20 Nord Deborah Epstein, “The Social Explorer as Anthropologist: Victorian Travellers among the Urban Poor,” in, Sharpe William and Wallock Leonard, eds., Visions of the Modern City: Essays in History, Art and Literature (Baltimore: Johns Hopkins University Press, 1987), 123–24.

21 CO129/194, minute, Eitel, 1 Nov. 1879.

23 Wellcome Library, London, MS. 1499, James Cantlie, “Enquiry into the Life History of Eurasians,” n.d. [c. 1889], 20. On such “perils,” see also, Krausse A. S., The Far East: Its History and Its Questions (London: G. Richards, 1900), 184.

24 Knollys Major Henry, English Life in China (London: Smith, Elder and Co, 1885), 49.

25 Dalziel, Chronicles, 34–35; 38;

26 On the European home in the Tropics, see Trewartha Glenn T., “Recent Thought on the Problem of White Acclimatization in the Wet Tropics,” Geographical Review 16, 3 (1926), 467.

27 On the Crewe Circular, see Hyam Ronald, “Concubinage and the Colonial Service: The Crewe Circular (1909),” The Journal of Imperial and Commonwealth History 14, 3 (May 1986), 179.

28 Sir Des Voeux George W., My Colonial Service in British Guiana, St. Lucia, Trinidad, Fiji, Australia, New Foundland, and Hong Kong, with Interludes, vol. 2 (London: John Murray, 1903), 252.

29 Hongkong Government Gazette 165 (1888), 376.

30 CO129/327, Daily Press article, 29 Mar. 1904, 43.

31 CO129/443, minutes of meeting of Legislative Council, 19 Apr. 1924, 19; CO129/443, Hongkong Government Gazette (19 Apr. 1904), 20.

32 Ibid., 18; Hongkong Government Gazette (29 Apr. 1904), 752.

33 CO129/322, letter, Francis Henry May to C. P. Lucas, 7 May 1904, 780–81.

34 Rhodes House, Oxford, MS Nathan 340, letter, Helena May, 28 Jan. 1906.

35 CO129/443, letter, F. H. May, 5 Sept. 1917, 4.

36 May acknowledged the lack of “outspoken support” for the amendment among Chinese members of Legislative Council. CO129/447, letter, F. H. May, 24 Jan. 1918, 1.

37 CO129/443 Letter, F. H. May, 5 Sept. 1917, 6.

38 Ibid. May warned, “It is probable that Mr. Ho Kom-tong's intention, in acquiring a house at the Peak, is to place his wives, concubines, and children there.” Ibid., 385.

39 For May, “It would be little short of a calamity if an alien and, by European standards, a semi-civilised race were allowed to drive the white man from the one area in Hongkong, in which he can live with his wife and children in a white man's healthy surroundings.” Ibid., 387–88, 390.

40 At times, May contended, “There is in the Colony a not inconsiderable number of Eurasians who are to all intents and purposes Chinese in their habits and customs.” CO129/443, letter, F. H. May, 5 Sept. 1917. At others, this group was referred to as “Europeanised Chinese.” See CO129/409, pp. 10–11, minute 1914. On similar anxieties in British India see Buettner, Empire Families, 87–88.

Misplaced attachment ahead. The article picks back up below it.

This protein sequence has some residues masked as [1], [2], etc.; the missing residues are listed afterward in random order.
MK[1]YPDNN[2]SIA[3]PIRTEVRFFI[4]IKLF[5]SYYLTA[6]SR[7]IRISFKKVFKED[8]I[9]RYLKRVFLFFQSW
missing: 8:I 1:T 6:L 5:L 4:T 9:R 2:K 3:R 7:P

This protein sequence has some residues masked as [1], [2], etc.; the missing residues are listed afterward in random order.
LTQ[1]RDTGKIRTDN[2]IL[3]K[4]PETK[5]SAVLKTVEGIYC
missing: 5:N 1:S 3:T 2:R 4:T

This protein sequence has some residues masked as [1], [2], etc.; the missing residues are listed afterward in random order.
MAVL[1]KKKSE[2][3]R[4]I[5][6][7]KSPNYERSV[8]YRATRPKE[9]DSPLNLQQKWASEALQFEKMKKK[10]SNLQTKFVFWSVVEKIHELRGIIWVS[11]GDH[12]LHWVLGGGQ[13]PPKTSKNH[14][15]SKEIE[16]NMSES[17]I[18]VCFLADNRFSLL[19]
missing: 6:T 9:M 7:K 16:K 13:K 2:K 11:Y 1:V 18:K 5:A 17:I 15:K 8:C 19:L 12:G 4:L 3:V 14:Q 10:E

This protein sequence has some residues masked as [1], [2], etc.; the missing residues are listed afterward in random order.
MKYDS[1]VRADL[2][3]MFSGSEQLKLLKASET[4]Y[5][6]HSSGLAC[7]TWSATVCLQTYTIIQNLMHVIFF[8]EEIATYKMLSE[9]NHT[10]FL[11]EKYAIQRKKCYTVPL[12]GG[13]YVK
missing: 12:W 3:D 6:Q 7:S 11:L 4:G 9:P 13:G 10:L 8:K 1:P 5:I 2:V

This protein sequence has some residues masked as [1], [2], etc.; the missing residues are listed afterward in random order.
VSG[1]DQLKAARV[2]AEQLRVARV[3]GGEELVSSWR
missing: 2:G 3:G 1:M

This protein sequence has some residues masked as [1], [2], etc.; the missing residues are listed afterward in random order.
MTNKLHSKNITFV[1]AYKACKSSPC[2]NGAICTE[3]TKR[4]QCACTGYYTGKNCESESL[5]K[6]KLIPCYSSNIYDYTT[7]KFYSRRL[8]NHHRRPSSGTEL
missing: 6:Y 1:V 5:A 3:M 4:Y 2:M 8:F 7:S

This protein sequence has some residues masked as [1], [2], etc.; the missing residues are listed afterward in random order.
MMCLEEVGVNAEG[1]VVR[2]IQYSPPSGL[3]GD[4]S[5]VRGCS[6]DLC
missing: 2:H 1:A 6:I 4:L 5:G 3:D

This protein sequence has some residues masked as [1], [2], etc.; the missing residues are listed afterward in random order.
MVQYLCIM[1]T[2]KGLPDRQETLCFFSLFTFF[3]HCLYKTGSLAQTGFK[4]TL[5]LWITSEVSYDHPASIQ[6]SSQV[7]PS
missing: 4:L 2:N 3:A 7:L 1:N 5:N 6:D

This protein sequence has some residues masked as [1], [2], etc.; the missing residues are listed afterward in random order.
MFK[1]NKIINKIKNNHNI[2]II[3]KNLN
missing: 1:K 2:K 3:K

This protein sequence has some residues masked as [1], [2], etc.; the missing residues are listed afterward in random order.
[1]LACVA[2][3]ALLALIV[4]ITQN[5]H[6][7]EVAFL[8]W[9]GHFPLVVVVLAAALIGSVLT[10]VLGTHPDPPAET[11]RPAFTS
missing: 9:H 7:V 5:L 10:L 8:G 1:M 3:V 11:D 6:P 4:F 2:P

41 The home government feared that the amendment would infringe the Treaty of Commerce and Navigation signed with the Japanese government on 3 April 1911, which permitted Japanese to “own or occupy houses in the same manner as native subjects.” CO129/447, minute, G. Grindle, 26 Apr. 1918.

42 Hongkong Government Gazette, 31 May 1918, 240.

43 On prestige, see “The Empire of Law: Dignity, Prestige and Domination in the ‘Colonial Situation,’ ” French Politics, Culture & Society 20, 2 (Summer 2002), 99–100.

44 CAOM, GG S.62 7701, letter, Brou, 9 Nov. 1904.

45 CAOM, GG S.62 7701, report, Grevosty, 24 Sept. 1898.

46 Salaun Louis, L'Indochine (Paris: Imprimerie Nationale, 1903), 385.

47 CAOM, GG S.63 16.771, report, director of finance, 7 May 1912.

48 As one French administrator put it, “In Indochina … the paternity of the métis belongs in almost equal proportions to all ranks.” CAOM, GG S.62 7701, report, Firmin Jacques Montagne, n.d. [c. 1904].

49 National Archives of Vietnam I, Hanoi (hereafter VNNA), RST D.638 30.148, newspaper extract, “Betail humain,” L'Avenir du Tonkin, 26 Oct. 1899.

50 CAOM, GG S.62 7701, report, Grevosty, 24 Sept. 1898; CAOM, GG S.62 7701, letter, Firmin Jacques Montagne, 10 Nov. 1903; CAOM, GG S.62 7701, letter, Bérenguier, 29 Jan. 1904.

51 Grevosty remarked in 1897, “We are, among all the people of the world, the nation reputed for its high moral mindedness … we must colonise by … moral influence … by moral influence I mean acts of an irreproachable rectitude.” CAOM, GG S.62 7701, report, Grevosty, 24 Sept. 1898.

52 CAOM, GG S.63 16.771, “Notre devoir envers les enfants métis,” Les Annales Coloniales (11 Jan. 1913).

53 White Owen, Children of the French Empire: Miscegenation and Colonial Society in French West Africa, 1895–1960 (Oxford: Clarendon, 1999), 131.

54 CAOM, GG S.63 16.771, note, Chef du Service Administratif, 24 July 1912.

55 Alabaster G., “Some Observations on Race Mixture in Hong Kong,” Eugenics Review 11 (1920), 248.

56 CO129/410, letter, Lewis Harcourt, 22 Apr. 1914.

57 On the Eurasian “community,” see CO129/447, letter, F. H. May, 24 Jan. 1918; CO129/447, minute, AB “Peak Reservation Bill” 5 May 1918. In 1919, a group describing themselves as “British subjects of pure European descent” protested to the Colonial Office at being outbid by “certain wealthy Chinese Eurasians” in a land auction CO129/460, letter, Reginald E. Stubbs, 19 Mar. 1920; CO129/460, letter, Neilage S. Brown, 12 Nov. 1919.

58 CO129/478, letter, Reginald E. Stubbs, 16 Sept. 1922. Stubbs worried about this group's “excessive” influence. CO129/460, letter, R. E. Stubbs, 19 Mar. 1920; CO129/462, letter, R. E. Stubbs, 29 July 1920.